First, free speech is not just a civil right to be defended, but a necessity for a healthy society. It allows people to express ideas and argue so that weaker positions and falsehoods can be exposed through discussion. Thereby, the falsehood is proven wrong and the better idea survives.
If Milo, Crowder, and the rest believe that their brand of conservatism is true, then the best way to advance it is not to shut down their opponents argument through ridicule, but to engage with and expose it through argument.
We’ll use Black Lives matter, the epitome of liberal protest, as our case study.
As an inner-city school teacher, race and educational policy are interwoven into my life and language, so, when Black Lives Matter (BLM) protestors lit Milwaukee on fire after an officer involved shooting which caused many riots to break out across the country, my life is in the midst of the ensuing arguments.
One normal reaction is exemplified by Paul Joseph Watson. Over the years he has several compilation videos calling protestors idiotic, which accomplishes little more than catharsis for those who already agree with him.
Even worse, it misses an important point amidst all of the chants and broken glass; blacks do have it worse than whites. To go further and outright deny any statistical evidence that does not support a narrative, as the Roaming Millennial has, exposes the vacuous arguments in these videos.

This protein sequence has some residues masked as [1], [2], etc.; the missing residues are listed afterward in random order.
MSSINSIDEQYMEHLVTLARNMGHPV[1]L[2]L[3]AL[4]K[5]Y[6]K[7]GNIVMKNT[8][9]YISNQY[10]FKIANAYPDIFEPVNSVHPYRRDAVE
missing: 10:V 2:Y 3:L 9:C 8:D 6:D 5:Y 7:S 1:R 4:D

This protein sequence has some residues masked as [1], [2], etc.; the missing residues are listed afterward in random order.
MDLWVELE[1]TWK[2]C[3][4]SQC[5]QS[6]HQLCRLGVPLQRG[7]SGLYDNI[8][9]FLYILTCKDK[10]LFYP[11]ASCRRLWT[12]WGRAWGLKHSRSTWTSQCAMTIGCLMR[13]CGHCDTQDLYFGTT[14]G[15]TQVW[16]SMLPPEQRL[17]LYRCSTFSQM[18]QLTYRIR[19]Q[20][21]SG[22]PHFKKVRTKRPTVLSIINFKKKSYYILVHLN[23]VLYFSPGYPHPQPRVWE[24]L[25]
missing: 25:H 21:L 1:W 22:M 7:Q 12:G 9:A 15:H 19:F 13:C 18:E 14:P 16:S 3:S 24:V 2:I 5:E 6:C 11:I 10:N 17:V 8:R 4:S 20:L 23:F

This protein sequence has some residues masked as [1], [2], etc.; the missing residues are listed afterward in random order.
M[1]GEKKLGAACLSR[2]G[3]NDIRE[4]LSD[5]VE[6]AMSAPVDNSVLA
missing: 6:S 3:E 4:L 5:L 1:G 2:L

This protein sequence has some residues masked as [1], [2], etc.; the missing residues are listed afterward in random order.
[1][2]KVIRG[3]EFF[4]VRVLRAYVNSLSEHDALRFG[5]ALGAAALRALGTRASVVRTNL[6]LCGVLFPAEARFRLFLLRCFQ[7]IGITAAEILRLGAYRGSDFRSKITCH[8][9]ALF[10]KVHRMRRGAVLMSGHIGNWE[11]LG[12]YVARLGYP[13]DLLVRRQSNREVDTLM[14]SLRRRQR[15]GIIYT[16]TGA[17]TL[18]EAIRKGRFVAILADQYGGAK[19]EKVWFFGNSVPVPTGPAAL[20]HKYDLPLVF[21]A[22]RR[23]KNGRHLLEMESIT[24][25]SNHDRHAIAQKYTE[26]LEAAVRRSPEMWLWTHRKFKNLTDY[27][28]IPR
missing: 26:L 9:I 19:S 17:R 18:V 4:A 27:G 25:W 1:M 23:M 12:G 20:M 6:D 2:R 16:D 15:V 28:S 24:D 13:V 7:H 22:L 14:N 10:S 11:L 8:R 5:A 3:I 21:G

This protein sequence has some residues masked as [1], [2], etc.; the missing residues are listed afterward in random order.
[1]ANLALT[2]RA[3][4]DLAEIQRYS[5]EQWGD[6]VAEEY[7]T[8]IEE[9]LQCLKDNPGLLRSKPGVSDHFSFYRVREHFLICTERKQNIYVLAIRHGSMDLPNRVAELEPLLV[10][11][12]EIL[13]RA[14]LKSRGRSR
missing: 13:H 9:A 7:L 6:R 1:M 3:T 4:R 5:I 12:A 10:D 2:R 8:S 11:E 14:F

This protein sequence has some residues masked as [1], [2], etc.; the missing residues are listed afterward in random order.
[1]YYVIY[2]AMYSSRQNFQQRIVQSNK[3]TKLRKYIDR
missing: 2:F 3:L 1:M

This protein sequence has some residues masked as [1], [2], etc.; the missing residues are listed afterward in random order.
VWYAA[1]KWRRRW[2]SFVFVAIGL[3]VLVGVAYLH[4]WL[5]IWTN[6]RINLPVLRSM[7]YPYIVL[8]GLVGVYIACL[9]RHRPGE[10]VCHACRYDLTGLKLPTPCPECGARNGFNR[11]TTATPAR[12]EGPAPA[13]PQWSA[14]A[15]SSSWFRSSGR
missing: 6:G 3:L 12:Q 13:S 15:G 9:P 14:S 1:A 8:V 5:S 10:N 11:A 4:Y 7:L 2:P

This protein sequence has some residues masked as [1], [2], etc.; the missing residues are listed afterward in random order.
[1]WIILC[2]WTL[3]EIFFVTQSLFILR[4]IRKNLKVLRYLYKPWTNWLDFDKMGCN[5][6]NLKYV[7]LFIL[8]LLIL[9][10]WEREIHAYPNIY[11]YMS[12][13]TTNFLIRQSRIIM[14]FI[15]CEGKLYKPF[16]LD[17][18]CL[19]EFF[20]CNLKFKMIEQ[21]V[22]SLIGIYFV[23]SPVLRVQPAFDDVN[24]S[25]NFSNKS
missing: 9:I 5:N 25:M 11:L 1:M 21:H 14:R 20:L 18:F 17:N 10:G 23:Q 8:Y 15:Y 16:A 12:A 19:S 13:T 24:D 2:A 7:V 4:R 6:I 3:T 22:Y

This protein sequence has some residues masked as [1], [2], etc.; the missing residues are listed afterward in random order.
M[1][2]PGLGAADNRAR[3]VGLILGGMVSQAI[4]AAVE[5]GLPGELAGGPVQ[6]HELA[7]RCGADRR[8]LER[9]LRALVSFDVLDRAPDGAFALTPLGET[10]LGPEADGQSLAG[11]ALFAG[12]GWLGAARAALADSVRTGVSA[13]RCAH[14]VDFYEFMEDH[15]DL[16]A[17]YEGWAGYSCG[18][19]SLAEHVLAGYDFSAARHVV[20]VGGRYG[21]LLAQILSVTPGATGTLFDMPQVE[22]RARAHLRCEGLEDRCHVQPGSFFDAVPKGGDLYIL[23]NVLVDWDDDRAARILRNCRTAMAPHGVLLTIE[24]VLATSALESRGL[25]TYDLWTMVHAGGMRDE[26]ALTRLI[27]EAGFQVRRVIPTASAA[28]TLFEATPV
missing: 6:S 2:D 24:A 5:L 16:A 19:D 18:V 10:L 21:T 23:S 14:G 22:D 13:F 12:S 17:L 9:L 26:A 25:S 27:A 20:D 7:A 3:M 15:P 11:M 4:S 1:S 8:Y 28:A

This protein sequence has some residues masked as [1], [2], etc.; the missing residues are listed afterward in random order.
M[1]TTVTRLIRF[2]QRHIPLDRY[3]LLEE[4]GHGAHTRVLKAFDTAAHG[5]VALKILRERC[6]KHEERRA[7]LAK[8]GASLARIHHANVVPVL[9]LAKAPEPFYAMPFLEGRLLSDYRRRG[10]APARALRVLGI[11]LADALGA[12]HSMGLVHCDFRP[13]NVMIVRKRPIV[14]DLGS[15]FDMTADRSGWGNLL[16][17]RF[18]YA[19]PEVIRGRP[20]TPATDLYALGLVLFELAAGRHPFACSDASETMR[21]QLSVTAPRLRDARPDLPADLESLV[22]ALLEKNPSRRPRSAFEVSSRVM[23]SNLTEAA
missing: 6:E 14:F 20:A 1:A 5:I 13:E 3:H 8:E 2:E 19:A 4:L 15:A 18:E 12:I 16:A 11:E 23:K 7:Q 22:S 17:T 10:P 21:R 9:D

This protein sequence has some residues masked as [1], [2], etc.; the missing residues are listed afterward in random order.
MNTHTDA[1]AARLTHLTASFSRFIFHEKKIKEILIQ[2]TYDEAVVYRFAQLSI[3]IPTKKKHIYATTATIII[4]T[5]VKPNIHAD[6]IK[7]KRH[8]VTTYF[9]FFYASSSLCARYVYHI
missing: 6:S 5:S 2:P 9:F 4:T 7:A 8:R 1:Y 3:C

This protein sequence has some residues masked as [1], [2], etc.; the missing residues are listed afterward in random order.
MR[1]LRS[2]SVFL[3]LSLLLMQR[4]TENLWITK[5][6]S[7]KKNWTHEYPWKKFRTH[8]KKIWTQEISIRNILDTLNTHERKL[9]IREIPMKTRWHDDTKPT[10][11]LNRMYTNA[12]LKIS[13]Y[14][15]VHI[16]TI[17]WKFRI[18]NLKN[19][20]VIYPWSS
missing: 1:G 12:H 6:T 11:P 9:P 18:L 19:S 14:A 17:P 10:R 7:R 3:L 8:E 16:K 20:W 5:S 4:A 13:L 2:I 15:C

Theodore R. Johnson gives us both a more level-headed and intellectual approach. In his article “Yes, Republicans Can Win Black Voters,” Theodore R. Johnson, an African-American academic, takes all of the criticism leveled at Republicans by civil-rights protestors and suggests several free-market policy solutions that would disproportionately benefit African-Americans.
Paul Joseph Watson’s and Roaming Millennial’s videos accomplish no more than catharsis. Johnson’s article not only embraces the legitimate concerns of protestors, but advances a conservative platform. The former is a self-indulgent farce, the latter a rhetorical composition capable of combating liberal ideology.
For my more important second thought, I want to return to the story with which I began this article.
My angered classmate, who we will refer to as Jasmine, likes to bake things for her classmates, myself included. Jasmine had certain traumas in her life that created the strong emotions she demonstrated when we were speaking.
A few weeks after our confrontation, Jasmine and I had a conversation about a graphic novel we both love. She then proceeded to tie the novel’s themes to Kant’s “Critique of Pure Reason,” which she read in its entirety.
Jasmine goes to protests, and Jasmine posts UpWorthy videos on Facebook, and Jasmine is a social justice warrior, and yet Jasmine is both smarter and more level headed than myself. The mislabeling of SJWs as childish snowflakes is nothing short of lazy straw-manning.
Do Social Justice Warriors have a proclivity for the ludicrous? Most definitely. Are they stupid? Not anymore than your average conservative.
To millennial media personalities, quit the name calling and commit to the logic and reason you so claim to love.
The views expressed in this article are the opinion of the author and do not necessarily reflect those of Lone Conservative staff.